Use this URL to cite or link to this record in EThOS: http://ethos.bl.uk/OrderDetails.do?uin=uk.bl.ethos.248495
Title: The specification, analysis and metrics of supervised feedforward artificial neural networks for applied science and engineering applications
Author: Leung, Wing Kai.
Awarding Body: University of Central England in Birmingham
Current Institution: Birmingham City University
Date of Award: 2002
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Abstract:
Artificial Neural Networks (ANNs) have been developed for many applications but no detailed study has been made in the measure of their quality such as efficiency and complexity using appropriate metrics. Without an appropriate measurement, it is difficult to tell how an ANN performs on given applications. In addition, it is difficult to provide a measure of the algorithmic complexity of any given application. Further, it is difficult to make use of the results obtained in an application to predict the ANN's quality in a similar application. This research was undertaken to develop metrics, named Neural Metrics, that can be used in the measurement, construction and specification of backpropagation based supervised feedforward ANNs for applied science and engineering applications. A detailed analysis of backpropagation was carried out with a view to studying the mathematical definitions of the proposed metrics. Variants of backpropagation using various optimisation techniques were evaluated with similar computational and metric analysis. The research involved the evaluation of the proposed set of neural metrics using the computer implementation of training algorithms across a number of scientific and engineering benchmark problems including binary and real type training data. The result of the evaluation, for each type of problem, was a specification of values for all neural metrics and network parameters that can be used to successfully solve the same type of problem. With such a specification, neural users can reduce the uncertainty and hence time in choosing the appropriate network details for solving the same type of problem. It is also possible to use the specified neural metric values as reference points to further the experiments with a view to obtaining a better or sub-optimal solution for the problem. In addition, the generalised results obtained in this study provide users not only with a better understanding of the algorithmic complexity of the problem but also with a useful guideline on predicting the values of metrics that are normally determined empirically. It must be emphasised that this study only considers metrics for assessment of construction and off-line training of neural networks. The operational performance (e.g. on-line deployment of the trained networks) is outside the scope. Operational results (e.g. CPU time and run time errors) on training the networks off-line were obtained and discussed for each type of application problem.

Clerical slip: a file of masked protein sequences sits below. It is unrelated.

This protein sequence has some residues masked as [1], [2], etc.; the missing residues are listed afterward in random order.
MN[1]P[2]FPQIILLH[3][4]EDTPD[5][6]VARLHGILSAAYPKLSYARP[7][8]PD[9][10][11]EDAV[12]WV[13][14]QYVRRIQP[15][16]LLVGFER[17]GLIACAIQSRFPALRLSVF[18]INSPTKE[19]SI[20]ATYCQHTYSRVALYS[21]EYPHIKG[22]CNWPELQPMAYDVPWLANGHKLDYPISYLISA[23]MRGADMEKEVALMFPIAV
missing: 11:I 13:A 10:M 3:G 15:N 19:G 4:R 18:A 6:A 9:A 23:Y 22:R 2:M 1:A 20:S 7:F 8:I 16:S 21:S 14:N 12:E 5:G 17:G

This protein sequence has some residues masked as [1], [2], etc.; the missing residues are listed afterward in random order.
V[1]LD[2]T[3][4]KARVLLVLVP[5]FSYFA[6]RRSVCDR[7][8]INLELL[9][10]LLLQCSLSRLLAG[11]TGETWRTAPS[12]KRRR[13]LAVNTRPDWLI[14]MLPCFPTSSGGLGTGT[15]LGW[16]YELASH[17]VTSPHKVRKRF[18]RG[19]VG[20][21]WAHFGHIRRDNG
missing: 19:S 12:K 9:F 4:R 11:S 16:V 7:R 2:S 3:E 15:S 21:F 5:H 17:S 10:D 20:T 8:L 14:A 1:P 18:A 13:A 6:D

Supervisor: Not available Sponsor: Not available
Qualification Name: Thesis (Ph.D.) Qualification Level: Doctoral
EThOS ID: uk.bl.ethos.248495  DOI: Not available
Keywords: Artificial intelligence Artificial intelligence
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